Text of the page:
Do the Brewers have the “secret sauce” for success?

axford

Even if there is only a moderate amount of drama among Brewers fans surrounding the one game left to be played, there is a lot of anxiety surrounding what could happen over the next few weeks. The 2011 Brewers are arguably the best club Milwaukee has seen since ’82, and to go this far in an “all-in” season only to suffer a quick one-and-done in the playoffs could be disastrous for Brewers fans. Possibly worse would be the departure of Prince Fielder, breaking up a once-young core that was built from the ground up and carried the hopes of a suffering fan base, only to never win a postseason series.

There isn’t a whole lot I can say here that will instantly assuage the worries of everyone. Postseason baseball isn’t the total crapshoot some like to make it out to be, but the 3-5 game sample of the division series leaves enough room for randomness and variation that it’s very plausible Milwaukee could suffer a one-and-done at the hands of Houston, say nothing of a team very close to their caliber. Quite simply, unless the Brewers have figured out the secret recipe for October magic, it’s impossible to assign a number to their chances against an opponent that hasn’t yet been determined with any certainty.

However, there are some traits shared by many teams who go deep into the postseason, called the “Secret Sauce” by Nate Silver at Baseball Prospectus, who first reported the finding. In 2005, Silver and Dayn Perry tested 26 characteristics of teams for their relationship with postseason success. Only three were found to have a statistically significant relationship: A staff of pitchers who miss bats, a strong defense, and a good closer.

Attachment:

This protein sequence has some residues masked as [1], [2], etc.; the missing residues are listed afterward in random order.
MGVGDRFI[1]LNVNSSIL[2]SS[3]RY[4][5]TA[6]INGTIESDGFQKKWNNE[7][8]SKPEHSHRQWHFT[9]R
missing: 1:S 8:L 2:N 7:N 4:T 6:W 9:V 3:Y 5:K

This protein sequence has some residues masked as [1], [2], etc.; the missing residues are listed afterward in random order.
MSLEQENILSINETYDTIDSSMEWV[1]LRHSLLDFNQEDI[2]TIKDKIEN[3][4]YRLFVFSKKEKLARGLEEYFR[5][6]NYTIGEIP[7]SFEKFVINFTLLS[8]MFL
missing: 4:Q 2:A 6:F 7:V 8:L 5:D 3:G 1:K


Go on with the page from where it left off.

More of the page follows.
All of this makes sense if you think about it. Almost all of the teams that make the postseason have above-average hitters, so run prevention is what usually sets teams apart. Also, closers are critical to postseason success because they pitch a much higher percentage of a team’s innings than they do during the regular season, while also getting the highest leverage frames.

Baseball Prospectus stopped tracking Secret Sauce last year, but today we’re going to use a slightly different version to evaluate the postseason prospects of the Brewers and the other 9 teams still in playoff contention. This will be done by statistically ranking each team for each category (strikeout pitching, defense, and closer), then adding (mixing? Blending?) them all up into one shiny number.

The first variable shown to relate to postseason success was pitcher strikeout rate. We’ll simply use strikeouts per nine innings without adjusting for park or league. (Nothing you’re about to see has been adjusted for anything, so AL teams are probably a little underrated and NL teams are probably a bit overrated.):

K/9

Rank

ATL

8.2

1

PHI

7.9

4

MIL

7.8

5

NYY

7.6

8

BOS

7.5

9

TEX

7.3

12

TBR

7.1

15

DET

6.9

19

STL

6.7

23

ARI

6.6

25

These numbers are probably familiar and hardly shocking, with the rotations of Milwaukee and Philly coming in towards the top, while the duct-taped together staff of Arizona (10 different guys have made starts) sitting at the bottom. If you want to stop and let out an evil cackle upon seeing the Brewers at the top of this list and the Cardinals at the bottom, you can, but please try to stay objective while everyone else moves on to defense.